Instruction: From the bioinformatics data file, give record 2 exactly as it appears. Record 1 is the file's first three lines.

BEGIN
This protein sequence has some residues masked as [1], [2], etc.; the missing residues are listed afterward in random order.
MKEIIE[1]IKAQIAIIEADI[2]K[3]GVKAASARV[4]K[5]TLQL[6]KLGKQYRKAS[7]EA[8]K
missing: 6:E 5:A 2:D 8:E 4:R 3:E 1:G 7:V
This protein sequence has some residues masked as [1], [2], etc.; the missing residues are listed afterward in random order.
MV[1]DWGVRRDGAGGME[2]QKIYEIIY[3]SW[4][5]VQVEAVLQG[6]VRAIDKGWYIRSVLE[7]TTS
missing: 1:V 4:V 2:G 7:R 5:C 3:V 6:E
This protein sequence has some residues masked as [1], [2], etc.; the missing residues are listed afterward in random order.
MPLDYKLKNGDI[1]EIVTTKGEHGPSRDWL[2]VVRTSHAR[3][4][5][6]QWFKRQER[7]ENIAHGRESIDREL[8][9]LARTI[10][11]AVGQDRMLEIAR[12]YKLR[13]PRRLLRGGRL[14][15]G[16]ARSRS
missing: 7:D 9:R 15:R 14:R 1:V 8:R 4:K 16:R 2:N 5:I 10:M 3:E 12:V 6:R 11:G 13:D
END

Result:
This protein sequence has some residues masked as [1], [2], etc.; the missing residues are listed afterward in random order.
MV[1]DWGVRRDGAGGME[2]QKIYEIIY[3]SW[4][5]VQVEAVLQG[6]VRAIDKGWYIRSVLE[7]TTS
missing: 1:V 4:V 2:G 7:R 5:C 3:V 6:E